It looks like you're using an Ad Blocker.

Please white-list or disable in your ad-blocking tool.

Thank you.


Some features of ATS will be disabled while you continue to use an ad-blocker.


North Dakota Durum Wheat and George Soros

page: 1

log in


posted on Jun, 27 2011 @ 01:12 PM
I recently saw a post over at and didn't see any of this information posted here. I'm not the greatest writer of threads, but I felt I should spread the message. I would recommend you read the info posted there, as I don't want to plagiarize the whole bit.

First off this grabbed my eye:

Pasta Price May Jump as North Dakota Durum Floods Boost Campbell’s Costs

Then George Soros and some hedge fund called Ospraie get brought up and how Soros is buying up farmland and agricultural industry through them. I know Soros is pretty much BoondockSaints territory, so maybe he can offer up some knowledgable gems.

But it appears that Soros swooped in and saved the day because this
Ospraie is the “co-investor” with Soros that bought the remnants of
ConAgra’s trading operation and renamed it . . . Gavilon. In the
industry, it is widely acknowledged that Ospraie IS Soros. That three-
page article citation is here, copy and paste the URL into your
address bar:

As you probably remember, Gavilon just recently bought both DeBruce
Grain out of Kansas City and the biggest grain elevator company in the
Pacific Northwest, thus making Soros (who is the money behind Gavilon
through both his own Soros Fund Management AND his de facto control of
Ospraie) the third-largest grain company in the U.S. with 280 million
bushels of storage capacity, behind only Archer Daniels Midland (542
million bushels storage capacity) and Cargill (344 million bushels
storage capacity). That citation is here:

edit on 27-6-2011 by BlesUTP because: grammar

posted on Jun, 27 2011 @ 02:19 PM
Certain crops are going to be scarce this year, I would expect prices to be way up.

From the Bloomberg article:

Statistics Canada said yesterday that durum planting may total 4.375 million acres this year, less than the 5.05 million projected in April. Seeding still is expected to be up from 3.15 million in 2010, when excessive rains also curbed output, the government agency said.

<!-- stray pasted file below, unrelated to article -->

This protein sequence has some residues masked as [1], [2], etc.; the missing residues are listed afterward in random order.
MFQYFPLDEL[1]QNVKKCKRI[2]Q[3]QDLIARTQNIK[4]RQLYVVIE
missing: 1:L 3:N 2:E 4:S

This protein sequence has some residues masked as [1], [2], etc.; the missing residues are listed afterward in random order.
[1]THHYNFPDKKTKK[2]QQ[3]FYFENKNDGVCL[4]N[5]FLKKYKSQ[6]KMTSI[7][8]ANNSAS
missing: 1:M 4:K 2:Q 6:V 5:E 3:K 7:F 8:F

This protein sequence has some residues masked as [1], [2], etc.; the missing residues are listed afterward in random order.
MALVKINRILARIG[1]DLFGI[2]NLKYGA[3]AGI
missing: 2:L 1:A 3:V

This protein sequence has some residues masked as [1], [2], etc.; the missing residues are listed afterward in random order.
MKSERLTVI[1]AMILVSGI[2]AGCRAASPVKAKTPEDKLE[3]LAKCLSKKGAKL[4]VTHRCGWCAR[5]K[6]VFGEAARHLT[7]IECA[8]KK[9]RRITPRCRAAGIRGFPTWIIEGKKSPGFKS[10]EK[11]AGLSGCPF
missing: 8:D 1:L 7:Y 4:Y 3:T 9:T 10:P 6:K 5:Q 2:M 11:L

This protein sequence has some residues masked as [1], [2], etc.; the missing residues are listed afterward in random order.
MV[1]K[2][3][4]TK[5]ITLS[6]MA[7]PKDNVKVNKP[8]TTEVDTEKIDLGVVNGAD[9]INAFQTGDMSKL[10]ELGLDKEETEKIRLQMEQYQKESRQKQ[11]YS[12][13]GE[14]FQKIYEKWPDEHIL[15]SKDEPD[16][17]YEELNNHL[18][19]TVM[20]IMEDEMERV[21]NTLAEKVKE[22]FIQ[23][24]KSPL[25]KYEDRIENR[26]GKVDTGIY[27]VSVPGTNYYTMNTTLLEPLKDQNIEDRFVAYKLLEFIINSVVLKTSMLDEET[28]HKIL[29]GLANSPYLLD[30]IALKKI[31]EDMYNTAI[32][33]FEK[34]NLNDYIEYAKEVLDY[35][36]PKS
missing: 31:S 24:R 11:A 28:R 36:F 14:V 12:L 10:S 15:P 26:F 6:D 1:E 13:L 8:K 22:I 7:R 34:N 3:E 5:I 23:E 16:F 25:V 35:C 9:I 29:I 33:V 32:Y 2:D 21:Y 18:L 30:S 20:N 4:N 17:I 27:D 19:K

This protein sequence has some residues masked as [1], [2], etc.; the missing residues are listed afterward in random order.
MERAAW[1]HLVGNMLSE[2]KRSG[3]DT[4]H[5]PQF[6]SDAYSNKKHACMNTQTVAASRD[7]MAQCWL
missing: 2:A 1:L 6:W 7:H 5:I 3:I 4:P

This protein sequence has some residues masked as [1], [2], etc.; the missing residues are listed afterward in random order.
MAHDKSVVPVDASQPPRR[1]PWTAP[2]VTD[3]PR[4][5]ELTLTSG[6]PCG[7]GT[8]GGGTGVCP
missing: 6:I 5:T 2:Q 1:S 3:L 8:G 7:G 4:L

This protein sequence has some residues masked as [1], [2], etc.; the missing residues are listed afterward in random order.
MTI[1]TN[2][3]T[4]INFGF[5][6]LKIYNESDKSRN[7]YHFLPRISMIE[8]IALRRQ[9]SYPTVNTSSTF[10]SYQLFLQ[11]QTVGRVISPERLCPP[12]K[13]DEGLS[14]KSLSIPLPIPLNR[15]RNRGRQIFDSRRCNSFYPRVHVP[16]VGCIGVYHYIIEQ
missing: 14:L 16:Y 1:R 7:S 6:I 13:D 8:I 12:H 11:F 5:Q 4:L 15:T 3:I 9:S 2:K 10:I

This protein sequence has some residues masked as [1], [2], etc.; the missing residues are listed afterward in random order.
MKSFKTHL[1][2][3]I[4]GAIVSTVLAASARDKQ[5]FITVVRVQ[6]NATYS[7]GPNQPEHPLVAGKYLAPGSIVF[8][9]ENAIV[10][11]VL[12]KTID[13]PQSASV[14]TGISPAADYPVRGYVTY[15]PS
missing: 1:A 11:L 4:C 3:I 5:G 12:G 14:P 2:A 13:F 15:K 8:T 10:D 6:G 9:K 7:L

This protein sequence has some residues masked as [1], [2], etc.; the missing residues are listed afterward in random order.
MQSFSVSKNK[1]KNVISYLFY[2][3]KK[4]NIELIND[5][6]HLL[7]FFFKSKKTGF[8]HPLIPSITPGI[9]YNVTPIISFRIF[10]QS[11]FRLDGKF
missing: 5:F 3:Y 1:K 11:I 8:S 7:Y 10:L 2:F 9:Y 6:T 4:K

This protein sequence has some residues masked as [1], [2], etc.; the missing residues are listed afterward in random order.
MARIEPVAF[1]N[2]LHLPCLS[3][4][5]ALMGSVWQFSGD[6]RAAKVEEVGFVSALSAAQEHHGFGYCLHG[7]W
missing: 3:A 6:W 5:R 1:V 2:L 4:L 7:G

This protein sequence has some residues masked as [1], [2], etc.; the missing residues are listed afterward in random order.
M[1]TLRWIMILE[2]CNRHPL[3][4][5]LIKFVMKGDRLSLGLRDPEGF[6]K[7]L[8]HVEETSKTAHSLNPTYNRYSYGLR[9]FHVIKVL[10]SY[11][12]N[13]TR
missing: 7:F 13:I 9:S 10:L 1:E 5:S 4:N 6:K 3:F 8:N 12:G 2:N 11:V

“Canada, they’re the ones that are going to have to make up the shortfall in the U.S.,” said Charles Soule, a market analyst with Country Hedging Inc. in St. Paul, Minnesota. “No doubt, it’s going to be a tight situation.”

I doubt Canada will be making up for the shortfall, we have major flooding too. There was even a guy down in south Saskatchewan that seeded his whole field this year by plane. Too wet for tractors. It's rained since then, so no idea of how things worked out. Manitoba, another flooding nightmare. Not much was able to be planted.

It's even affecting gas and oil work from Saskatchewan, there are towns underwater.

posted on Jun, 28 2011 @ 12:32 PM
reply to post by snowspirit

Yeah, things are getting bad all around unfortunately.
edit on 28-6-2011 by BlesUTP because: (no reason given)

posted on Jun, 30 2011 @ 10:19 AM
Here's an article from last year detailing some of the big wigs arable land grabs around the world. It seems that they're going for fresh water resources as well.

Whoever feeds you, owns you. It isn't unheard of for people in positions of power to foment strife in order to make a quick buck, and I wouldn't doubt that is exactly what is happening in Missouri, and will happen in North Dakota as well. Flood the land intentionally, not reimburse farmers for their losses, but offer to buy their land at a discount.


new topics

top topics

log in